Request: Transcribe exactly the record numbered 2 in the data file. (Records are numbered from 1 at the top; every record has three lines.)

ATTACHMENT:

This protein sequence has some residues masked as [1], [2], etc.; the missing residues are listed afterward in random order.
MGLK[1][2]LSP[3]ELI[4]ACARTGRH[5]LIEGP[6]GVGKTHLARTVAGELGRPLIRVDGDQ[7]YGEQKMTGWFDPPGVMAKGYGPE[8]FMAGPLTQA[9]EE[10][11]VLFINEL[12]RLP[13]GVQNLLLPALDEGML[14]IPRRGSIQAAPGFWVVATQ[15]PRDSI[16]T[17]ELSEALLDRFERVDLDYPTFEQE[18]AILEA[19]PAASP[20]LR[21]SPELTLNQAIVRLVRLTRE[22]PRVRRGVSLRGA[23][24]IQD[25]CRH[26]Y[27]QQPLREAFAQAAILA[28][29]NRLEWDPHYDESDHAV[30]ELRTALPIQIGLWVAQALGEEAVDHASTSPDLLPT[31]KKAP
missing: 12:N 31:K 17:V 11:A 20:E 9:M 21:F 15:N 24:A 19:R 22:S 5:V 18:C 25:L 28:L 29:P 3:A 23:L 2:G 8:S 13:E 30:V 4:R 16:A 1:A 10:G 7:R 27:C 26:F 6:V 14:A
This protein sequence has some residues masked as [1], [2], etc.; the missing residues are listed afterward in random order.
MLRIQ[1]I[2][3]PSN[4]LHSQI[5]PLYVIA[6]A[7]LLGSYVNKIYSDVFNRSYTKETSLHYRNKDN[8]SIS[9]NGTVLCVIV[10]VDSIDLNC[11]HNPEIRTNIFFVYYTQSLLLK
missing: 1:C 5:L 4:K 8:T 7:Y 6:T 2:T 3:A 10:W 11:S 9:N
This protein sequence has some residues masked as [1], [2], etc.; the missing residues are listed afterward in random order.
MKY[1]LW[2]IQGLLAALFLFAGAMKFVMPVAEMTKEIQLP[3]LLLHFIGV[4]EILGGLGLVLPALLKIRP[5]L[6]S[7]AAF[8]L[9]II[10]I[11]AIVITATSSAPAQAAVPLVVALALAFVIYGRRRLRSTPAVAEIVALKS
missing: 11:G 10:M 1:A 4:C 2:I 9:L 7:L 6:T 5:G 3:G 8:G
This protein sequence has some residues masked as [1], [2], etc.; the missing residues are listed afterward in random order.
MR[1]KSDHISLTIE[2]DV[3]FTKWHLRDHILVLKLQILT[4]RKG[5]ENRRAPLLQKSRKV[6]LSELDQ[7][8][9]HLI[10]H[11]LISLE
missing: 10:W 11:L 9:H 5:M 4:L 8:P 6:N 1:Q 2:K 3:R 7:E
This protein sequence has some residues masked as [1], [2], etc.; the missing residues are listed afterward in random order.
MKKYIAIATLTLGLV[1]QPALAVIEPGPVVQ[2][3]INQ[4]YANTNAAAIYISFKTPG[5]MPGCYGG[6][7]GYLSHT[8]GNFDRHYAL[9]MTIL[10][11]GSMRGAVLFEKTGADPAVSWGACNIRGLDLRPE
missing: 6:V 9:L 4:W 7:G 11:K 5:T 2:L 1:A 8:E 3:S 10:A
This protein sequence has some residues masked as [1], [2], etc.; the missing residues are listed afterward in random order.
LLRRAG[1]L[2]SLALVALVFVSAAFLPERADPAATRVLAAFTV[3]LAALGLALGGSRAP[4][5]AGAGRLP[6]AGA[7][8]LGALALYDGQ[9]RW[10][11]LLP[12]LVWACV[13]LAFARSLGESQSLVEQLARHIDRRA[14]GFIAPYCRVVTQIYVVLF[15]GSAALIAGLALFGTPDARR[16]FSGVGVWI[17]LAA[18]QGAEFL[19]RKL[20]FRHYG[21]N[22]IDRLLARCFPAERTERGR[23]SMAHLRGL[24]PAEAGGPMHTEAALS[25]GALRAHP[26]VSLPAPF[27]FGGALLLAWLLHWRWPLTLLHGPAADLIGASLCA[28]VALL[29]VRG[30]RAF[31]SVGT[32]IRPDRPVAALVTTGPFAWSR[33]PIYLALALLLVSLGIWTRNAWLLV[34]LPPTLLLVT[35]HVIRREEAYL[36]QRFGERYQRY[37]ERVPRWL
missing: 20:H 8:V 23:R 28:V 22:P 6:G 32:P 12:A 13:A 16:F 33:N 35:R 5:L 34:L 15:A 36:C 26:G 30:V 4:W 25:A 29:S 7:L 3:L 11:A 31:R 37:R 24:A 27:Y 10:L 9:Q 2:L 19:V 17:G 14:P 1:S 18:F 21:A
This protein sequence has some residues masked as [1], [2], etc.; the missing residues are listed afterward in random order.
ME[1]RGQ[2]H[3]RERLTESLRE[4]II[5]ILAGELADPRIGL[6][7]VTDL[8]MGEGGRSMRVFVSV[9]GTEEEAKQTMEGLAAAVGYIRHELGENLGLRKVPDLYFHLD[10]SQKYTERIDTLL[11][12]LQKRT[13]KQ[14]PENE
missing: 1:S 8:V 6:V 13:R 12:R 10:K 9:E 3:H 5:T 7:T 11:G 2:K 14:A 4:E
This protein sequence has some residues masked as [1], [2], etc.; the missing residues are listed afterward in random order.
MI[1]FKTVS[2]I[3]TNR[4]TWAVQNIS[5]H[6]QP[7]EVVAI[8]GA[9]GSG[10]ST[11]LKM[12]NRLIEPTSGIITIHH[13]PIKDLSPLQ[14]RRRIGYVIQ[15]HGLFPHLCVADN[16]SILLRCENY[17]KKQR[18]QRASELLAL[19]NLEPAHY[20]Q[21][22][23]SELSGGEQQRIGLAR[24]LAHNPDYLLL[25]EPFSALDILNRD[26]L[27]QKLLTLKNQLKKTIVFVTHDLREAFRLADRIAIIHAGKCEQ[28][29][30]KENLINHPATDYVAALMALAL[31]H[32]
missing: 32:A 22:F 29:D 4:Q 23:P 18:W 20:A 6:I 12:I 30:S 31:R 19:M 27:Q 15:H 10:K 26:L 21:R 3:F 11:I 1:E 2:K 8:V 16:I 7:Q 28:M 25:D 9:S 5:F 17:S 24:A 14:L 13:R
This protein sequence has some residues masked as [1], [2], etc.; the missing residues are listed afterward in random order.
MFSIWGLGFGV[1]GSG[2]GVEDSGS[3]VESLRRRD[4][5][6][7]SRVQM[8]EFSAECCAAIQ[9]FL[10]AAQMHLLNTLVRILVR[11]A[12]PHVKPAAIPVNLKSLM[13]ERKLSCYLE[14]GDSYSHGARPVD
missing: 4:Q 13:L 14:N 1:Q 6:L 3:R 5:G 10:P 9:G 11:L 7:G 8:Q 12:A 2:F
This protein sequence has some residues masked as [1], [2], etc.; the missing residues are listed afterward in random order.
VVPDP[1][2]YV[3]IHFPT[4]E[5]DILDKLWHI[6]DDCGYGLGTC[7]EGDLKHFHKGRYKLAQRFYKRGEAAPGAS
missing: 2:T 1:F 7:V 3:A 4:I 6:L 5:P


This protein sequence has some residues masked as [1], [2], etc.; the missing residues are listed afterward in random order.
MLRIQ[1]I[2][3]PSN[4]LHSQI[5]PLYVIA[6]A[7]LLGSYVNKIYSDVFNRSYTKETSLHYRNKDN[8]SIS[9]NGTVLCVIV[10]VDSIDLNC[11]HNPEIRTNIFFVYYTQSLLLK
missing: 1:C 5:L 4:K 8:T 7:Y 6:T 2:T 3:A 10:W 11:S 9:N